This weekend was a productive one for me and I'm happy to announce that for once, I finished one novel and started another. I usually try to do as little as possible on weekends. Friday night through Sunday morning are my days to just unwind and not worry about what needs to be read, reviewed, or how will my commute to work be. I am not including a book by Martine Lacombe named Silver Orphan but will instead open with The Golden Egg by Donna Leon.
I have been interested in reading a book by Donna Leon for a long time. Her books have been listed on mystery lists that I peruse to the tune of must-reads. I usually go for the must-reads. They are in fact usually must-reads. Her novels feature Commissario Brunetti and is located in Venice. The Golden Egg is the 22nd book in this series. Of course I'm extremely late to the party but I'm glad I came.
I started this novel with intentions of just reading the first few chapters. Eventually, I was 40% in with no thoughts of slowing down. The novel tells the story of Commissario Brunetti who's tasked with investigating an incident involving the mayor's future daughter-in-law. Much to his chagrin, he isn't interested in helping his boss Vice Questore Patta or his political ambitions, but does it anyway. Brunetti is clearly a good guy and I can understand why this novel is his 22nd.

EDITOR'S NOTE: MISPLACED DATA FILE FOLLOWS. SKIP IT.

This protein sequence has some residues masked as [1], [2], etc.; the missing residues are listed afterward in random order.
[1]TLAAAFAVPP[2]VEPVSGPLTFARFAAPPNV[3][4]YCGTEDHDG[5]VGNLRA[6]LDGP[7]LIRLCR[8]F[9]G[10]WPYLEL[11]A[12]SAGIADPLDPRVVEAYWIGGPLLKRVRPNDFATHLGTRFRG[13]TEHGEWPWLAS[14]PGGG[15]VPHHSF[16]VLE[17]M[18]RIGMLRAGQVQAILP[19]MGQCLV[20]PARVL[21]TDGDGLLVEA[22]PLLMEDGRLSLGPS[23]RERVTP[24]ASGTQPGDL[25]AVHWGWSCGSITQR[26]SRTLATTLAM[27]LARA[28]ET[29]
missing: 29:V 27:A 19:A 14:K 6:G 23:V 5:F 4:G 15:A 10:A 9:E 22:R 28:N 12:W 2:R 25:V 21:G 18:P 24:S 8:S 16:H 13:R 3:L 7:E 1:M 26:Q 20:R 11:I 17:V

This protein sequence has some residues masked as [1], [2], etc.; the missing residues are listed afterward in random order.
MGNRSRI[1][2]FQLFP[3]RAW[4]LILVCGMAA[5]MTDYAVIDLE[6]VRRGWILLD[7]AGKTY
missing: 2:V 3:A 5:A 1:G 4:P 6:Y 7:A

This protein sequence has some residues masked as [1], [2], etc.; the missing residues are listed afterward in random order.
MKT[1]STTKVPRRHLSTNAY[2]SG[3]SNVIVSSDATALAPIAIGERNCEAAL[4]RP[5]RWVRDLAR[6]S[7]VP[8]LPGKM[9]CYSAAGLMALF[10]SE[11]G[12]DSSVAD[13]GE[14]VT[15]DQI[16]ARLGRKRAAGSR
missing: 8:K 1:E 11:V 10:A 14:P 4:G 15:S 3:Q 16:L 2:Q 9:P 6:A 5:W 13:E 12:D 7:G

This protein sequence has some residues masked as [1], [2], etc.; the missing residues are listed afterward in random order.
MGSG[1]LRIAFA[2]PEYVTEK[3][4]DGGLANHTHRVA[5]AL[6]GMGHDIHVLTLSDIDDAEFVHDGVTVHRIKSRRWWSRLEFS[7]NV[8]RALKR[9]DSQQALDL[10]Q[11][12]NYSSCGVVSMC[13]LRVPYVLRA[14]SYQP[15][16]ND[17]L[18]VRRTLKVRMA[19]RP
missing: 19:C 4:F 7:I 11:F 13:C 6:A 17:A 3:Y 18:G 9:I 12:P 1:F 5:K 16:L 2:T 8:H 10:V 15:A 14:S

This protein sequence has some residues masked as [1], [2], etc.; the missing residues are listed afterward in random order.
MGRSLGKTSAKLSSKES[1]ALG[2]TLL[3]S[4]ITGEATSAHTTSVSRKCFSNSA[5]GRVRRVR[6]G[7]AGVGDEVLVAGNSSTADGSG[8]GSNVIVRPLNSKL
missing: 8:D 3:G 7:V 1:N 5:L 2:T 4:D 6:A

Brunetti's wife, Paola, asks him to investigate the death of a mentally handicapped boy that works at their laundry. He has overdosed on sleeping pills but Paola is worried that he died alone and doesn't want that to be the case. Eventually, Brunetti is convinced that there is something wrong when there is no definitive way of identifying the boy. As far as the Italian government is concerned, he doesn't exist. The mother of the boy insists that the boy's papers were stolen in a robbery but she is hesitant to talk to the police.
My opinion of the book so far is that it's definitely well-written and Leon had me hooked from the first page. It's not the in your face, gruesome type of thriller but a genuine mystery so far. With Venice as the backdrop, Leon paints the landscape vividly through her descriptions. For this novel to be so far into a series, the characters are really shining through with their personalities. They aren't the painted as the brash officers usually associated with American police, but they are still engaging and able to hold my attention. I'm going to get back to my reading now so... Let's Read!